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Trip Transport Shipping the vehicle and yourself.
Photo by Mark Newton, Mexican camping

I haven't been everywhere...
but it's on my list!


Photo by Mark Newton,
Camping in the Mexican desert



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  #1  
Old 13 Nov 2006
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Join Date: Aug 2003
Location: winnipeg, MB, CDN
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Shipping bike into Santiago Chile

Looking for information or advice re: clearing my bike through customs in Santiago Chile. Where is the office that I will need to visit? Where will my bike be located? Is this near the airport? Are there low priced accommodations near where I pick up the bike? How long can I expect the entire process to take?

I may be able to obtain a lot of this information through phone calls after arriving in Santiago, but it would be kind of nice to have some idea of what is involved ahead of time.

My bike is scheduled to arrive via air on Friday Nov. 17 while I will arrive on Nov. 15. Is there any chance of picking up the bike on the Sat or Sun or will I have to wait until Monday Nov. 20 to pick it up?

Finally, after months of planning, we are only days away from arriving.
Len and Karyn
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Old 24 Nov 2006
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Location: Chilean Patagonia
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receiving bike in Stgo airport

Since your arrival date has passed and we presume you have by now received the bike, could you update your earlier posting and let us know how it went?

best regards
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Old 24 Nov 2006
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The franglais-riders
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Join Date: Jul 2005
Location: UK
Posts: 1,175
Smile Santiago

Hi Lend, like the other postage above. I will be flying my bike from London to Santiago in Late April and would like to have some details of how it went for you if you can post it?
It would be very useful and I would be really grateful!
Thanks,
Maria
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Old 28 Nov 2006
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Cool Just walk into the airport cargo area

Actually you don't need a broker or agent!
You just take a taxi to the cargo-area of the airport.
Go to the office of the airline that shipped your bike.
They will give you some forms (cost aprox 10 U$)
With those forms you go to the cargo-warehouse (close by)
Then to Customs where they will do some paperwork.

Next comes the tricky bit. You take the bus to the airport and, as already stated by FG you go to immigration to get a stamp and a piece of paper.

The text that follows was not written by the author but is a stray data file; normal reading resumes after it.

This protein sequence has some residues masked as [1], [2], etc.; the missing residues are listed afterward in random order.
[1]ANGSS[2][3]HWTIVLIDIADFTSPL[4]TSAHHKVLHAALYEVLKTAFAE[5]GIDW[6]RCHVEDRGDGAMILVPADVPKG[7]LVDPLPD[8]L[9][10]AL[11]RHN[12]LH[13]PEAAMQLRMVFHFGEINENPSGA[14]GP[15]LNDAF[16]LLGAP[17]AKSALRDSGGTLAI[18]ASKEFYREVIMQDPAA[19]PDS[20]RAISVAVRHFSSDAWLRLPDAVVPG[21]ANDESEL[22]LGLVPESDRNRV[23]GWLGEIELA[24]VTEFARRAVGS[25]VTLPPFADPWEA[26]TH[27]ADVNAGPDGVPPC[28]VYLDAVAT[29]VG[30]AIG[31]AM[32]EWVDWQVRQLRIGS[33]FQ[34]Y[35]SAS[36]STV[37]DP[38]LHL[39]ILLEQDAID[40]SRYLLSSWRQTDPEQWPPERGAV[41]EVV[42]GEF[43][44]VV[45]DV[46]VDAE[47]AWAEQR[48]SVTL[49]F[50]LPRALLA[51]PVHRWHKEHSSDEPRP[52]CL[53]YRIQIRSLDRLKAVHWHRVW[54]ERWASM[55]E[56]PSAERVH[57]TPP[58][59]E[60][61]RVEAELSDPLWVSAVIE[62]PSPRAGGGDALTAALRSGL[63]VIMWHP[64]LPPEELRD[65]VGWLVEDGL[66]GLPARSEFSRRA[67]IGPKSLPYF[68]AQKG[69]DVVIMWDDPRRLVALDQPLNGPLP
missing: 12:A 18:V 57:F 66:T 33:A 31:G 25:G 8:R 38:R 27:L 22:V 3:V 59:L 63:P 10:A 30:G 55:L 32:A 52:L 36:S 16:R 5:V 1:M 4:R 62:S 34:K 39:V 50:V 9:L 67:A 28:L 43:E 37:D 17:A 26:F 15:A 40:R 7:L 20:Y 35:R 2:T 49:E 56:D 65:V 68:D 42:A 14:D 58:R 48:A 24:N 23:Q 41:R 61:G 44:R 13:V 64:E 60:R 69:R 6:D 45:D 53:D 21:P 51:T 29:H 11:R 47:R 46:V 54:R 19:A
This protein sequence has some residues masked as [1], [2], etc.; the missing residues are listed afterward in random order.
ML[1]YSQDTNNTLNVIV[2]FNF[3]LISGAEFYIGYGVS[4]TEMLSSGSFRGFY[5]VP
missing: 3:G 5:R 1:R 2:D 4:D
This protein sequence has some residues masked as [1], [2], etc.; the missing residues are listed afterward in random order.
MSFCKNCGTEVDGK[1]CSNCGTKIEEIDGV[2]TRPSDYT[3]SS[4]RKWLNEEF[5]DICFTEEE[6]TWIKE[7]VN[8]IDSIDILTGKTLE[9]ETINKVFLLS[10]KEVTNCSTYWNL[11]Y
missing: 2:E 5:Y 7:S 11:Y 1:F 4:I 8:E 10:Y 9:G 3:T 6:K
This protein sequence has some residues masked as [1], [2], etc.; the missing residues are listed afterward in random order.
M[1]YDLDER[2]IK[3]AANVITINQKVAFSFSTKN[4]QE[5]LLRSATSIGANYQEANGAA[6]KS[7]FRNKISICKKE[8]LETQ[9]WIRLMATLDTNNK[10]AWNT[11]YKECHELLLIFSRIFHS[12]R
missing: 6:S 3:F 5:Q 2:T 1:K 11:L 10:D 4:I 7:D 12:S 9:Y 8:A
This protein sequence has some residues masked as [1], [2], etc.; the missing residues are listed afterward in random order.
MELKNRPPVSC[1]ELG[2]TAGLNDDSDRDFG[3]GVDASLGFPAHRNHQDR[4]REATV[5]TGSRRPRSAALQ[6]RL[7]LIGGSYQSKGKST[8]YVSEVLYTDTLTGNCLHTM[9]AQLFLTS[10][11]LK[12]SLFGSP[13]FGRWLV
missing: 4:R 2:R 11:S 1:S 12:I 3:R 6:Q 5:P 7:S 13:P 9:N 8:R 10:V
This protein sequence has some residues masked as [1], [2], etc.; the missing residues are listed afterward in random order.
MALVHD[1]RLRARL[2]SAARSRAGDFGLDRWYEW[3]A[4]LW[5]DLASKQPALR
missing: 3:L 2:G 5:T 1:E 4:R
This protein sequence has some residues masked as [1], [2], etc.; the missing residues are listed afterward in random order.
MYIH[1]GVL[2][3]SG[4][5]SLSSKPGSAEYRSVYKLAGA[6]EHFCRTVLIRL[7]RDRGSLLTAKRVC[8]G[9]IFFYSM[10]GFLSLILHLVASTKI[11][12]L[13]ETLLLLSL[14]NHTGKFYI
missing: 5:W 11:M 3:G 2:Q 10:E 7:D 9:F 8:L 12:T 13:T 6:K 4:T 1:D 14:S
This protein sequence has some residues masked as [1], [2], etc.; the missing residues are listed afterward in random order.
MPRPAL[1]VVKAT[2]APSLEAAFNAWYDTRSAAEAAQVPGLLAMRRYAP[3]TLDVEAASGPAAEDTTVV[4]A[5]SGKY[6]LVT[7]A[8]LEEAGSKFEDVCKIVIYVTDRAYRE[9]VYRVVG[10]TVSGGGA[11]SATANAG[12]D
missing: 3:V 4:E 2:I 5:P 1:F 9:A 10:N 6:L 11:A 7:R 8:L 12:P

Back to the cargo-warehouse where you receive your bike.

There is a fuel-station in walking distance
They let you assemble the bike next to the warehouse, but bring tools (they only have hammers and crowbars)

It's an easy 2 or 3 hour job. Everybody is helpfull. Don,t try to bribe anyone, they won't apriciate it. (this goes for entire chile)

Maaten
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Old 29 Nov 2006
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Shipping bike to Santiago Chile

It went very well, even easier than detailed above. Initially I had a real problem finding a shipper in Canada. I finally contacted one of the Chile Airlines which connected me with an international shipping company called Nippon Express. Nippon Express in Canada arranged the shipping of the bike and gave me a contact person for Nippon Express in Chile. The Chile representative met me at the airport with all the necessary papers and helped me through the entire process. Right down to the point of bringing me fuel.

This entire process was a real pleasure. Since then we have traveled into Argentina and Uruguay. Both of those border crossings with the bike were a real pleasure. Completely different that anything in experienced in Central America.

Might also add, I got lost trying to get out of Santiago. I stopped a Motorcycle police officer but was unable to understand his directions. He then told me to follow him as he led me back onto the freeway.

What else can I say, so far any official in South America has been very helpful and very patient. I am not sure a forigner who could not understand the language and customs would be treated nearly as well in my country.
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